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Salamone Rossi's Children:
Three Italian Klezmer Bands

Klezroym / --, (1998)
Full Metal Klezmer, (2000)
Meshuge Klezmer Band / Dreidel, (2000)

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On another front, I have recently gotten new shelves and drawers so that my entire CD collection is accessible for the first time since August 1996. It was initially quite nice not to be burdened by all of that "stuff." But, since settling here in Boston, I have slowely, without wanting it to get in the way of whatever I'm doing now, been trying to get things out of boxes and into places where it is easily accessible. This afternoon, I purchased one last shelf unit and the folk albums are up. (Need I note that the first shelf unit accomodated klezmer, now years ago?) Tonight, I am renewing my acquaintance with one of my favorite "Celtic revival" bands of the Sixties, Britain's "Pentangle." As I listen to Jacqui McShee's exquisite voice once again, and imagine Bert Jansch and John Renbourn playing together back when they were recording as friends, and listen to the solid jazz rhythm section, I wonder what it was like to be playing "traditional" English folks songs in their jazz-folk style, mixing in a few ringers like, "Sally 'Round the Roses" or "Will the Circle be Unbroken," never once losing the ability to render them as the specific fruits of the various streams of music that defined the band at its peak. (I am not among those who has any need to waste time with the post-Sixties re-formed band.)

These days, as I often say, klezmer is not the edge. There are Jewish wedding bands around the world playing klezmer and Israeli and pop tunes just as badly and in a manner lacking soul such that my generation was eager to listen to anything but. But that doesn't change the need for exploring new sounds, or make it illegitimate (or even, suspect) the desire to have a simkha in which the band plays well-known and beloved tunes in predictable ways. But the edges are elsewhere.

Lovely aqua cover w/sea and enclosed lettersHere are three interesting "elsewheres" from Italy that have arrived recently. Well, two arrived recently, one has been sitting here, on the changer more often than off, for far too long. Klezroym's debut CD, an eponymous CD from 1998, is wonderful, almost psychedelic klez at times. At its best, it reminds me of the Shirim/Naftule's Dream album, with a near-perfect mix of traditional klezmer and the rest of the musician's rivers, now fused into something new and expressive of our time. The opening New York/Sirba slowly reveals a psychedelic doina, seguing into a folky introduction to singer, Eva Coen (whose voice adds considerable credibility to the already interesting musical mix) and then the band takes off in a langorous speed klez/scat sirba. The album only gets better from there, with a gentle first waltz and more traditional (and untraditional!) klezmer fare. And then there is the Jewish music that doesn't happen to be klezmer, Sephardic songs such as "Fel Shara", or the wonderful improv of "Al-Andalus" to the Spanish guitary "Eléna Tantz." This is one of the first bands to do a cover of the Klezmatics version of "Shnirele Perele," and while the band would suffer from the comparison, the wonderful six minute improv is quite a good, and appropriate, album closer on its own merits. (Actually, there is a surprise remix at the very, very end of the album, but this is the official end. That's an encore.) This is the sort of album I expect to be pulling off the shelf 20 years from now, just as tonight I listened to my favorite Pentangle disk.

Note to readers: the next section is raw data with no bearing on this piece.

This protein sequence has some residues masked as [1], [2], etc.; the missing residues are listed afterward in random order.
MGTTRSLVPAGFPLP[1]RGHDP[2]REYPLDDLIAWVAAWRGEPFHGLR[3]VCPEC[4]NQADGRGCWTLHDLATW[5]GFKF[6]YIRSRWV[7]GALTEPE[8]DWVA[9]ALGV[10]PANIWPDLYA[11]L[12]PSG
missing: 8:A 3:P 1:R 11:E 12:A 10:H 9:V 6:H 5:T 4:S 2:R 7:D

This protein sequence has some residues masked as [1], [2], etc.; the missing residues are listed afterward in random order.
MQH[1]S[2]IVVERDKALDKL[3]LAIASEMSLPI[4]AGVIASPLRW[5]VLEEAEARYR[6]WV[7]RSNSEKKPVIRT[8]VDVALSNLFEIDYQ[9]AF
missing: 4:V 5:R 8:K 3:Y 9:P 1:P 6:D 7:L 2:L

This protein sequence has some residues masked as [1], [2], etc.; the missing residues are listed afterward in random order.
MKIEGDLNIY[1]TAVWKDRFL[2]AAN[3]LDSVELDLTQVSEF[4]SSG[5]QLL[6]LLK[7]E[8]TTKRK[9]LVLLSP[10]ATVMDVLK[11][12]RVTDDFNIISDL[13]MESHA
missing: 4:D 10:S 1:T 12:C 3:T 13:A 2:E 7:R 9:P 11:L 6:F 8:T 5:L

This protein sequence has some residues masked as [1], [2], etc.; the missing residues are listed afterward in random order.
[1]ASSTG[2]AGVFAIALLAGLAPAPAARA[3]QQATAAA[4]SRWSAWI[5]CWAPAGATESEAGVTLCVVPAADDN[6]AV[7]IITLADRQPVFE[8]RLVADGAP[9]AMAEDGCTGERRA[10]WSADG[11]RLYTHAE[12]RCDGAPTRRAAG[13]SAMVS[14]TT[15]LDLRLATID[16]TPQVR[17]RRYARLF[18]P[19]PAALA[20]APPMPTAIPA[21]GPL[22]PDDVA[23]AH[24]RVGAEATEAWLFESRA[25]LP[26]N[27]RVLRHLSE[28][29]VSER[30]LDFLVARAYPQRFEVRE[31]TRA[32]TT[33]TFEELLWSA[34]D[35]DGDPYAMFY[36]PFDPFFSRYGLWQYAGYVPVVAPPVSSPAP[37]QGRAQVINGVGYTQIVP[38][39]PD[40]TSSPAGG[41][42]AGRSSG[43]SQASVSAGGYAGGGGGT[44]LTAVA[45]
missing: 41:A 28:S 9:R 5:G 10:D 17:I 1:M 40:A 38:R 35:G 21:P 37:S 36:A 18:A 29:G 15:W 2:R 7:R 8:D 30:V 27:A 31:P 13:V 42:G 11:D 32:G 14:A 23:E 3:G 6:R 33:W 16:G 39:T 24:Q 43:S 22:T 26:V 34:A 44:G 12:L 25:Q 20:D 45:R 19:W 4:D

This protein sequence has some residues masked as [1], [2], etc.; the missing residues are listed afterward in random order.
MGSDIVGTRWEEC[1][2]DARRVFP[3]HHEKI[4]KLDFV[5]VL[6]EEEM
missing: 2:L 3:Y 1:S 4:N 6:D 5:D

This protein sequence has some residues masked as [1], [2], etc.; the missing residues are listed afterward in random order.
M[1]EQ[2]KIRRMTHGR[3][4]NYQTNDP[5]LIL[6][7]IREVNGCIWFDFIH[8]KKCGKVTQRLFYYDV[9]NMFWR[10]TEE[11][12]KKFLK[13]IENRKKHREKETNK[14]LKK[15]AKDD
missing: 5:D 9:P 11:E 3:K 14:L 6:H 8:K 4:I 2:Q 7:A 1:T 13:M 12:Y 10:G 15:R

uninteresting black and white iron hanukiya w/helvetica. feh. helvetica.I've had less time to spend with two brand new Italian Klezmer projects, but I suspect that people will be angry if I sit on word of their arrival or of their attractions. I should note, by the way, that the pressing plant, or the record labels, don't believe in printing such confusing ephemera as the name of the band on the CD. Thus, when I first opened both CDs and stuck them in the changer, and then tried to figure out which was which, I was initially stumped. Meshuge Klezmer Band's "Dreidel" - (Love 3) could have been the heavy metal album. But there are bluegrass elements, and other, more traditional Jewish klezmer elements. We quite liked it, but were confused by the "heavy metal side." This is an interesting, well-done traditional klezmer album, even despite the cover of John Zorn's "Mahshav." The answer became quite clear a few minutes later when nice design and paper w/hand appropriate typeFull Metal Klezmer's album took it's place on the changer. Ahhh, klezmer reminiscent of the first Black Sabbath album. Clearly, now I have the albums correctly identified. The music is balanced by a very interesting collection of images by Alessandra Spranzi. Although neither the images, nor the text (Italian w/English translation) have a direct Jewish connection, there is a mystical sense which is also implied by the kabalistic imagery on the cover. And the music? As the publicity agency writes, "A cd which won't disappoint the John Zorn's Radical Jewish Culture disciples." Or, for that matter, people such as myself who really, really liked that first Black Sabbath album.

For further information about Meshuge Klezmer Band/Dreidel, or Full Metal Klezmer, contact Alessandro Raina/Giacomo Spazio at: Air Studio - via teodosio 85 - 20131 - Milano - Italy. Tel. +39 02 26824083 / Fax +39 02 26827972. E-mail: I hope that these are just the first two releases in what promises to be a most interesting and musically rewarding series.